4. Manchester Orchestra – A Black Mile To The Surface
Manchester Orchestra’s A Black Mile to the Surface, the band’s fifth record, is… well, it’s a Manchester Orchestra album. That should clue you into a few things right off the bat: it’s going to be layered and it’s going to have some gloom. It’s going to have some gloom but it’ll be tempered by the promise of the light. Finding the light is going to require you to make some mistakes first, though. Crack a few eggs! The eggs are a metaphor (for like… mining gold and also family stuff… even their metaphors have layers!)
As we’ve come to expect from the band, A Black Mile to the Surface is extremely well-crafted. Say what you want about Cope (actually fucking fight me, Cope was good), but Manchester Orchestra have never put out an album that felt like they were phoning it in. This is a band that is always trying to say something, and frontman Andy Hull remains extremely well-spoken. Characterized by a rich, atmospheric production, the record mines the hollows of the human heart with a cinematic series of dynamic tracks (rising and falling as if plotted). “You believe him or you don’t,” the album concludes. I believe. –theacademy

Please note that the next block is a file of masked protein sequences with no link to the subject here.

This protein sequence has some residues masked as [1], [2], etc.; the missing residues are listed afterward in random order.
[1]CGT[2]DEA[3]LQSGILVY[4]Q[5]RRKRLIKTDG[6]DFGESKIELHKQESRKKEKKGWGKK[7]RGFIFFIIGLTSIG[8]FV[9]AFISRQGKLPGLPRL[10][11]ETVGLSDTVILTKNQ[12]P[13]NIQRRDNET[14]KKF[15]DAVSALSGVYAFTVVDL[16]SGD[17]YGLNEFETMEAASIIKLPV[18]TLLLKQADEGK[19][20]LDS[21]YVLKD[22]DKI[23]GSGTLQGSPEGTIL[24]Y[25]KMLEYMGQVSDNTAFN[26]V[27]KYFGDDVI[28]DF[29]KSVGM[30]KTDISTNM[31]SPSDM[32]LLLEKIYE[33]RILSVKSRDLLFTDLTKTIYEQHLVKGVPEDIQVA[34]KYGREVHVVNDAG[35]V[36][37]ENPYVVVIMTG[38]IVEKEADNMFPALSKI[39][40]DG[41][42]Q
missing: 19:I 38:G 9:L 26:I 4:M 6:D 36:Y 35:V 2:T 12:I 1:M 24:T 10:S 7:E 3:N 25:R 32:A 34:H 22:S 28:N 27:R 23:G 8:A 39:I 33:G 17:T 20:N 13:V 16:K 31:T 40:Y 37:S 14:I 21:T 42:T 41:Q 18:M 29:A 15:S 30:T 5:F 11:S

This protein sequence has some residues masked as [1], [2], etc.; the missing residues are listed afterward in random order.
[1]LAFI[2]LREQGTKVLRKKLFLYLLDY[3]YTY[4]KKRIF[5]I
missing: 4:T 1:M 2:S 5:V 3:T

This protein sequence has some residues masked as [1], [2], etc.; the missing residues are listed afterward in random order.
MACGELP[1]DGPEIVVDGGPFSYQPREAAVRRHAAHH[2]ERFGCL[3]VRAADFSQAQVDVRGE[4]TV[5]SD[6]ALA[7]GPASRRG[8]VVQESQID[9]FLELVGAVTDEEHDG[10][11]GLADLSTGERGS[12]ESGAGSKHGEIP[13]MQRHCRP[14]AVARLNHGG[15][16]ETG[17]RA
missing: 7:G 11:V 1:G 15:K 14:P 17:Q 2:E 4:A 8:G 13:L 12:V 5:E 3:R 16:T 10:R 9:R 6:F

3. Kendrick Lamar – DAMN.
Were it up to me, DAMN. would be Album of the Year. To me, it is the Album of 2017. It is the moment that Kendrick Lamar became unburdened by experiments in soul, boom bap, and g-funk, and embraced his own character. His enemies became Geraldo Rivera, Big Sean, and Donald Trump. His music became jazzier, looser, harder, and more forceful than it had ever been. And for once, his flow showed no trace of influence, imitation, or reference, and could only be ascribed to his own name (a flow which coincidentally takes in about a dozen different cadences and rhyme schemes). By a considerable distance, DAMN. was Kendrick Lamar’s best album.